Binding Adapters with Kotlin: Part 1

Binding adapters are often a point of confusion for those new to data binding, and it’s easy to see why. They are pretty easy for simple cases, but tricky to get right when doing something slightly more complex. Once you throw two-way binding into the mix, things can become overwhelming fast.

But don’t worry, in this series I will cover the fundamentals of writing good binding adapters. By the end of this article, you will see that writing basic binding adapters in Kotlin is quite straightforward — as long as you follow some guidelines. By the end of the series, you’ll be writing binding adapters like a boss.

It depends. There are 3 ways in which a data bound variable can be bound to a view attribute.

To borrow an example of automatic setters from the documentation, an expression such as:

<TextView
android:layout_width="match_parent"
android:layout_height="match_parent"
android:text="@{viewModel.textString}" />

Assuming viewModel.textString is a String, data binding will look for a method on TextView with the signature:

public void setText(String value)

It won’t find that as it doesn’t exist, but since String is a CharSequence, it will also look for a method with the signature:

public void setText(CharSequence value)

Similarly, with the example:

<TextView
android:layout_width="match_parent"
android:layout_height="match_parent"
android:text="@{viewModel.textResId}" />

Assuming viewModel.textResId is an Int, data binding will look for a method on TextView with the signature:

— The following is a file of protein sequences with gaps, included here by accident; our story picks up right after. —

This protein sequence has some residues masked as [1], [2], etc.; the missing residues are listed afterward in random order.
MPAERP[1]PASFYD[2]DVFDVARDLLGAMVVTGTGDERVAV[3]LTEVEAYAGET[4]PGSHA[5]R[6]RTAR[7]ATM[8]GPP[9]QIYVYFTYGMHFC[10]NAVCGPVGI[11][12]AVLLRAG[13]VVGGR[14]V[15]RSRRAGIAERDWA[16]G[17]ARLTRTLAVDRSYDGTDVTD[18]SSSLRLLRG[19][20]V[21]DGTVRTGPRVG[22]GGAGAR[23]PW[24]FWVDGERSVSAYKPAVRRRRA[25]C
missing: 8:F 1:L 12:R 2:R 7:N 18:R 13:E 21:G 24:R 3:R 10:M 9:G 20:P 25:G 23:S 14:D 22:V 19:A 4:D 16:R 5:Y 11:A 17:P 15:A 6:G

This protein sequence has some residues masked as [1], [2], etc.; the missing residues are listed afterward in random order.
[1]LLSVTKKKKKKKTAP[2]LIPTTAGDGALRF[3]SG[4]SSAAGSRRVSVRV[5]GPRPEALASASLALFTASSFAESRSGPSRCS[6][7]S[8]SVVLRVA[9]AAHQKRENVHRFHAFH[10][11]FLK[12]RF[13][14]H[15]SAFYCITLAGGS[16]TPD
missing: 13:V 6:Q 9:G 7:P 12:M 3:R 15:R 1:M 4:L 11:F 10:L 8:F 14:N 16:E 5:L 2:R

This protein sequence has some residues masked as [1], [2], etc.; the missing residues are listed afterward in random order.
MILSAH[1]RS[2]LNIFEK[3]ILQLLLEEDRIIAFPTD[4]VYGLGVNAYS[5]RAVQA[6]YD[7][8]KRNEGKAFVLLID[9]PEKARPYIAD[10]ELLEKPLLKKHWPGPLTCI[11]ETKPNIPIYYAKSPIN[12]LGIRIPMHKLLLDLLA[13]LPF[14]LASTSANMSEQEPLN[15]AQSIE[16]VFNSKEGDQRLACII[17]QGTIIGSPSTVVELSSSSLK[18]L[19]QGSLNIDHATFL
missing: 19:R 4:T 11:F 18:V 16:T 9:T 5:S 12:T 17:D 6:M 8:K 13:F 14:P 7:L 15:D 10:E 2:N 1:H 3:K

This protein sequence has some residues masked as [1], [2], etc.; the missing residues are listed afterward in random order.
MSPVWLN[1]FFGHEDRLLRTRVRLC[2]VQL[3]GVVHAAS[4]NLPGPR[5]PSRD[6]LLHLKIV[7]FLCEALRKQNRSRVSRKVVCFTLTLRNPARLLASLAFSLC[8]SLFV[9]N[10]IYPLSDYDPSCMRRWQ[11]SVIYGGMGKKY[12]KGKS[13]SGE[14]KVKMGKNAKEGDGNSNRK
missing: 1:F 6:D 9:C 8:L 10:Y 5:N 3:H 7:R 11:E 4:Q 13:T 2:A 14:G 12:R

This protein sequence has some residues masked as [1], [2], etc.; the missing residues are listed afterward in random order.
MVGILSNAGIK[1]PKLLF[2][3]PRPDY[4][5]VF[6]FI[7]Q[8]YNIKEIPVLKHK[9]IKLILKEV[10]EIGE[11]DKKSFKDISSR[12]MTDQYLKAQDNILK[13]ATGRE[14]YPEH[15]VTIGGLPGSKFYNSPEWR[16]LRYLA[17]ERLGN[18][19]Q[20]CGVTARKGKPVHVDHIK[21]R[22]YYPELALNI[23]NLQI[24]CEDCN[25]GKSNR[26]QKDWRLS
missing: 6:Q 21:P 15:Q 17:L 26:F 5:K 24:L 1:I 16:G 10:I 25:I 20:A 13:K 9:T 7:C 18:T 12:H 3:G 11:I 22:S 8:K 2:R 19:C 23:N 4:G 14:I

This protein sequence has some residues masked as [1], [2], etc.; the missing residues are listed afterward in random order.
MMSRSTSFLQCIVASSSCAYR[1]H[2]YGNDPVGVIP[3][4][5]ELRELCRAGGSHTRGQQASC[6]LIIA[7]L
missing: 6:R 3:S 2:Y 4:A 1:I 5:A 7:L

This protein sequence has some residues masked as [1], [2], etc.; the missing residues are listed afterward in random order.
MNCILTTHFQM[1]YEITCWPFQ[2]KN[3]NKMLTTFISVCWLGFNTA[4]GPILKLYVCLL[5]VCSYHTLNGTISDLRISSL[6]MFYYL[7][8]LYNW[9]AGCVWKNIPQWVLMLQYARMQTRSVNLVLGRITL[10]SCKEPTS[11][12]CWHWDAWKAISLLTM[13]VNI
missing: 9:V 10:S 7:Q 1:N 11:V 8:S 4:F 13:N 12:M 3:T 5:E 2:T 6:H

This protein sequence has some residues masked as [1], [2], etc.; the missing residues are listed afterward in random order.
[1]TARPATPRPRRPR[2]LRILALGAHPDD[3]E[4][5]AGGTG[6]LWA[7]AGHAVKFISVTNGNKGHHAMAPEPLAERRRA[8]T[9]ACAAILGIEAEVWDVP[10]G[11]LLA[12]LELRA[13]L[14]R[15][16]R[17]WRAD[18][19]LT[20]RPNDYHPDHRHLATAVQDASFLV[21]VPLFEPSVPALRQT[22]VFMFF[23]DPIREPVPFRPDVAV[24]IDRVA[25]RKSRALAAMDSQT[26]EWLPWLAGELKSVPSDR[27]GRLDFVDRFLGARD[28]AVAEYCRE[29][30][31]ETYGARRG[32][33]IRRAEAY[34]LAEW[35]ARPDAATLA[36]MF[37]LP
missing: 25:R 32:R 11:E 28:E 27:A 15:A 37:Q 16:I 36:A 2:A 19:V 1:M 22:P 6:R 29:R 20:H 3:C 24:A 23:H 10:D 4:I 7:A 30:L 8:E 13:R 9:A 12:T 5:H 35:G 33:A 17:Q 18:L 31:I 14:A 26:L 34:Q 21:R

public void setText(int value)

It’s less code to manage if you can get away with using automatic setters, but these are only for the simplest of cases.

Renamed setters allow you to associate some custom attribute name with a setter on the view type that it targets. They are useful when a setter on a view has a particularly long method signature, or when you want the renamed attribute to match the real view attribute name. To borrow another example from the documentation:

<ImageView
android:layout_width="match_parent"
android:layout_height="match_parent"
android:imageTintList="@{viewModel.colorStateList}" />

This is using an automatic setter for setImageTintList, but to shorten it we can create a renamed setter such as:

@BindingMethods(
BindingMethod(
type = ImageView::class,
attribute = "android:tint",
method = "setImageTintList"
)
)
class ImageViewBindingAdapters

Then the view attribute becomes slightly leaner:

<ImageView
android:layout_width="match_parent"
android:layout_height="match_parent"
android:tint="@{viewModel.colorStateList}" />

Personally, I avoid renamed setters as they contain method names as string literals. Also, the BindingMethods annotation needs to be associated with a class, which may or may not be completely empty such as ImageViewBindingAdapters above. In the end it’s a matter of taste, the same can be achieved with super simple binding adapters.

Custom setters, aka binding adapters should be used when you need to do something slightly more complicated, such as fetching an image then setting it on an ImageView when it’s ready. Or simply when you need a middle man between data binding and the view to do some translation from the type passed to the binding adapter to a different type that is passed to the view. Also if you simply want to avoid using renamed setters, you will need to use binding adapters. They can also be used when you need to update multiple attributes on a view at the same time, or if you want to get feedback from the view back to the view-model.